Going by the current buzz in the industry, a pattern seems to be emerging that follows the above equation. Before we discuss what this means to the learner, or the instructional designer, let us first try to understand this equation. To make it simple, I am going to treat this more from the content side, and less from the management side.
In Part I of the article we analyzed Edward Tufte's principles of visualizing information. The second part of the article explores the use of comics as instructional content with specific reference to the work of comics creator and theoretician Scott McCloud. Again, while searching for information on the use of comics in instruction, we did not find many resources on this topic. This short article is an attempt to initiate a discussion on the possibilities and pitfalls of using comics in learning.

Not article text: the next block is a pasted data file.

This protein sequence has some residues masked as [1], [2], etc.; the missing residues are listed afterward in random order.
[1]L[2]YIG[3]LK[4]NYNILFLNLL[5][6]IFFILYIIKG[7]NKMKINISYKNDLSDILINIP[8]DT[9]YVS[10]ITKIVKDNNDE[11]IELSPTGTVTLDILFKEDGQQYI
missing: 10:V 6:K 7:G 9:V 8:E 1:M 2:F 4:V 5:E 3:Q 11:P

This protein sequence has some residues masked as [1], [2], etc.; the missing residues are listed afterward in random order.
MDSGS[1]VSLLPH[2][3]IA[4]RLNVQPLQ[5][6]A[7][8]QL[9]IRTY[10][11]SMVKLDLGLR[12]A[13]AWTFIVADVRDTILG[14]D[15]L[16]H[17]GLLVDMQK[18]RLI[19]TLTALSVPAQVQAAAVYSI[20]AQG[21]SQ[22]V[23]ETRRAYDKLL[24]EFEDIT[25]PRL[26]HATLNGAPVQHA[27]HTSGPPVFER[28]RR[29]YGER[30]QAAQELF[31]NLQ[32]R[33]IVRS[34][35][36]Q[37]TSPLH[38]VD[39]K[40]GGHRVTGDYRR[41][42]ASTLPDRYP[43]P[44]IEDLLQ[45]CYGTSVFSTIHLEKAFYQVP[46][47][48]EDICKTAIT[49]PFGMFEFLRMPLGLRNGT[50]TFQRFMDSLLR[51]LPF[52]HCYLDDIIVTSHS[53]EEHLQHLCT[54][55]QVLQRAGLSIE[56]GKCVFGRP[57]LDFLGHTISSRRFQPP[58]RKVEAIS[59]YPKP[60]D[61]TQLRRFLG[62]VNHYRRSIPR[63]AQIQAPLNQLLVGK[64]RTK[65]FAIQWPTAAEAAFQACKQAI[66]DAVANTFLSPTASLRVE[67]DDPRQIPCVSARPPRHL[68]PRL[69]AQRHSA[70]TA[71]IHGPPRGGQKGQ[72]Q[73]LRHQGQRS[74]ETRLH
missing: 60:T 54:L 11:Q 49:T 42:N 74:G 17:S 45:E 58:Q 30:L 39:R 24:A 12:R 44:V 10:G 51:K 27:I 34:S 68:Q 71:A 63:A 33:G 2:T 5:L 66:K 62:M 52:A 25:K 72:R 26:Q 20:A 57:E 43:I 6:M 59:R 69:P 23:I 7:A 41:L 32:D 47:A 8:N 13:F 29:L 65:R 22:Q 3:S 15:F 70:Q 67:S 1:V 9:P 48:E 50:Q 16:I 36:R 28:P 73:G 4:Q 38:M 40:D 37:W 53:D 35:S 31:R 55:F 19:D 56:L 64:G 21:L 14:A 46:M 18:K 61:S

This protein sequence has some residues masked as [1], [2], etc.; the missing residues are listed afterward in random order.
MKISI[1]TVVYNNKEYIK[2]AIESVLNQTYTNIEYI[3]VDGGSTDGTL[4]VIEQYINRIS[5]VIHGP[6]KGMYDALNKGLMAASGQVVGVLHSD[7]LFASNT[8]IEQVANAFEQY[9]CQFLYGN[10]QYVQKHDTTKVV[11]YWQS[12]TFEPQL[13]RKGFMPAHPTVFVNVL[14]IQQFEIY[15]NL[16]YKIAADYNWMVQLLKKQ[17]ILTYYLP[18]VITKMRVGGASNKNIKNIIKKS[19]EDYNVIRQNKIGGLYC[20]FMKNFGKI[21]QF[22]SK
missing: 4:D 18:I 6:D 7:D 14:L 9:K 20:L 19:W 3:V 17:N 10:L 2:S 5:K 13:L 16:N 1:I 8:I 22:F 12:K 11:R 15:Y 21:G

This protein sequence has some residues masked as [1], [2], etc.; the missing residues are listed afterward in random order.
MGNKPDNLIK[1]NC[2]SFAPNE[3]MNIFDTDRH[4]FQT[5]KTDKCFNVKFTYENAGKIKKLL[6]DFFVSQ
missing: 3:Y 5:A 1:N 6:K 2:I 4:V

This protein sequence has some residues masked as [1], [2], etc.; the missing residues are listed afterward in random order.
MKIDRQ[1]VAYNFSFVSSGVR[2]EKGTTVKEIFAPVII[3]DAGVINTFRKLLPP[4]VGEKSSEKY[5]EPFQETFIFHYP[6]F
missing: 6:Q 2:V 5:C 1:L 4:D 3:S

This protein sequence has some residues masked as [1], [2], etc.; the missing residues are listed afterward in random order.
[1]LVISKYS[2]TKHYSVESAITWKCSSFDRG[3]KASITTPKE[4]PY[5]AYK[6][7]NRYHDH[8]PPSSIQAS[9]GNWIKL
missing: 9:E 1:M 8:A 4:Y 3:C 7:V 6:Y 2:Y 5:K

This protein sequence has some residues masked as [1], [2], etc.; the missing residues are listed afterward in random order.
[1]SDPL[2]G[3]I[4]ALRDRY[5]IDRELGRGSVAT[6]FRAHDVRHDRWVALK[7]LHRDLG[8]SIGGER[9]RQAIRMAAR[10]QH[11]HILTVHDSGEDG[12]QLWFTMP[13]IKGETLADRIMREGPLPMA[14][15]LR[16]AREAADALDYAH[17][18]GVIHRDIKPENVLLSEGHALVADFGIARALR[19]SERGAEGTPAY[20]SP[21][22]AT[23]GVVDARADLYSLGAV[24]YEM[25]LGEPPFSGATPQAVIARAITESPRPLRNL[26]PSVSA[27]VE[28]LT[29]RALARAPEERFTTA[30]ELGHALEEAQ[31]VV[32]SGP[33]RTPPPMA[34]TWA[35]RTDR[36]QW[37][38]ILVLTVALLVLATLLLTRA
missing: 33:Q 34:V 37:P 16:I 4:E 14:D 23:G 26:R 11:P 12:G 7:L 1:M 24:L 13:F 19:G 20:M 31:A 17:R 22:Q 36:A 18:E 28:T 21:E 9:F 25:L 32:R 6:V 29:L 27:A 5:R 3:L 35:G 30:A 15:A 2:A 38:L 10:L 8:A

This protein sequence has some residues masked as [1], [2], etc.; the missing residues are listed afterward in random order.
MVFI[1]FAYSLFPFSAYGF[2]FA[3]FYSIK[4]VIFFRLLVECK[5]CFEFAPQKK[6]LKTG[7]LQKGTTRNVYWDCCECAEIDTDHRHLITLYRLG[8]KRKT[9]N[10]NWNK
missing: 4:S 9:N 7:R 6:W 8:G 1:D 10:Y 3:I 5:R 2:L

In an earlier article 'Monkey Instruction', we addressed the issue of effective writing for online instruction. We asked why some online courses are boring and analyzed a Webmonkey course to understand its writing style that makes it such a popular course. In planning for this article we looked at several resources, addressing disparate issues, conflicting theories, numerous principles, techniques and rules - that it was difficult to bring them all together in one article. Hence we have decided to tackle them in a series of parts, with each part devoted to one set of guiding principles or a specific resource. Part I of the article analyses Edward Tufte's principles of visualizing information.
We talk to Marc Prensky, author of Digital Game-Based Learning, on why he thinks game-based learning will be the next big wave to hit the e-learning shores.